Paul Robinette

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Paul Robinette
Law & Order character
First appearance"Prescription for Death" (Law & Order)
Last appearance"Uncertainty Principle" (Chicago Justice)
Portrayed byRichard Brooks
Seasons1, 2, 3, 6, 16, 17

Paul Robinette, played by Richard Brooks, is a fictional character who appeared in the TV drama series Law & Order from the pilot episode in 1990 until the final episode of the third season, "Benevolence," in 1993. He is the first of the seven Assistant District Attorneys who have been featured on Law & Order, and the only male. He appeared in 69 episodes.

Character overview[edit]

Robinette is introduced as having been raised in Harlem and worked his way through law school. He had the chance to work on Wall Street, but turned it down in favor of the Manhattan District Attorney's office, where he felt he could make a difference.[1] He works under Ben Stone (Michael Moriarty). He was mentored as a teenager by Deputy Police Commander William Jefferson, who inspired him to become a lawyer. In the pilot episode, "Everybody's Favorite Bagman", however, he and Stone discover that Jefferson is corrupt, and that he conspired to murder a city councilman.[2]

Robinette advocates racial equality through equal treatment, including equal punishment; while he abhors racism, he feels no sympathy for black people who break the law. He insists on being treated as the equal of his white colleagues, without what he feels are added advantages from affirmative action policies.[2][1][3] However, numerous African Americans are at odds with his role in the judicial system, creating a recurring sense of deep inner conflict for the man.

As a result, Robinette's views on race change throughout the series. In the first season episode "Out of the Half-Light", Stone asks Robinette if he thinks of himself as "a black lawyer or a lawyer who's black".[1] Robinette at first considers himself the latter, but by the time he leaves the DA's office and becomes a defense attorney, he thinks of race as a more integral part of his reasons for practicing law.[4]. In S06E14 (Custody, 1996), Robinette has decided he is a black man who is a lawyer, and in a trial defending a black woman, he plays the race card for all it is worth.

Departure from show[edit]

Robinette leaves the DA's office at the end of the third season, and eventually becomes a defense attorney who represents his clients as victims of institutionalized racism. He is replaced by Claire Kincaid (Jill Hennessy).

Initially, his disappearance from the show was never explained and was not mentioned in either the third season end or fourth season opener. NBC press releases at the time of the character's departure mentioned that Robinette had moved to a Park Avenue law firm. On the 4th season DVD, a deleted scene includes Lt. Anita Van Buren (S. Epatha Merkerson) asking to see Robinette. Stone responds with "Uh, you'll have to take a cab uptown. Park Avenue. Woodward, Martin, and Schwartz." [5]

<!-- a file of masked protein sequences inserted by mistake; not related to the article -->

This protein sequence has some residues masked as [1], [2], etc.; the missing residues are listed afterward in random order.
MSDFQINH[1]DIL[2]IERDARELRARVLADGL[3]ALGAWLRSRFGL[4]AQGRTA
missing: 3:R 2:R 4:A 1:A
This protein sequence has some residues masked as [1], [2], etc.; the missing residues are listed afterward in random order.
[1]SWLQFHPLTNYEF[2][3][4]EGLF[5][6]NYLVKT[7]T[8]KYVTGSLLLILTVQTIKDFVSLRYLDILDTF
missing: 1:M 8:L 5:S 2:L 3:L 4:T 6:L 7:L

Guest appearances[edit]

Robinette has reappeared on the show three times: once in 1996, 2005 and 2006, as opposing counsel to Stone's successor, Jack McCoy (Sam Waterston). In the 1996 episode "Custody", he defends a black woman who attempted to kidnap her son from his white adoptive parents.[4] In the 2005 episode "Birthright", he defends a nurse accused of performing sterilizations on promiscuous black teenagers whom she deems emotionally unfit to become parents.[6] In the 2006 episode "Fear America", he defends a Muslim accused of murder who killed to cover up his terrorist activities. In that episode, Robinette accuses McCoy and the D.A.'s office of participating in a giant conspiracy to make every Muslim appear to be a terrorist.[7] However, he maintains a respectful relationship with the DA's office, even sometimes having drinks with his now-opponents.

In 2017, Robinette traveled to Chicago to defend CPD Officer Kevin Atwater at the request of Sergeant Hank Voight, where he went up against Ben Stone's son, Cook County Assistant State's Attorney Peter Stone.[8]


  1. ^ a b c "Out of the Half-Light". Law & Order. Season 1. Episode 11. December 11, 1990. NBC.
  2. ^ a b "Everybody's Favorite Bagman". Law & Order. Season 1. Episode 6. October 30, 1990. NBC.
  3. ^ "Subterranean Homeboy Blues". Law & Order. Season 1. Episode 2. September 20, 1990. NBC.
  4. ^ a b "Custody". Law & Order. Season 6. Episode 14. February 21, 1996. NBC.
  5. ^ "Discord". Law & Order. Season 4. Episode 3. October 6, 1993. NBC.
  6. ^ "Birthright". Law & Order. Season 16. Episode 6. November 2, 2005. NBC.
  7. ^ "Fear America". Law & Order. Season 17. Episode 4. October 13, 2006. NBC.
  8. ^ "Uncertainty Principle". Chicago Justice. Season 1. Episode 2. March 5, 2017. NBC.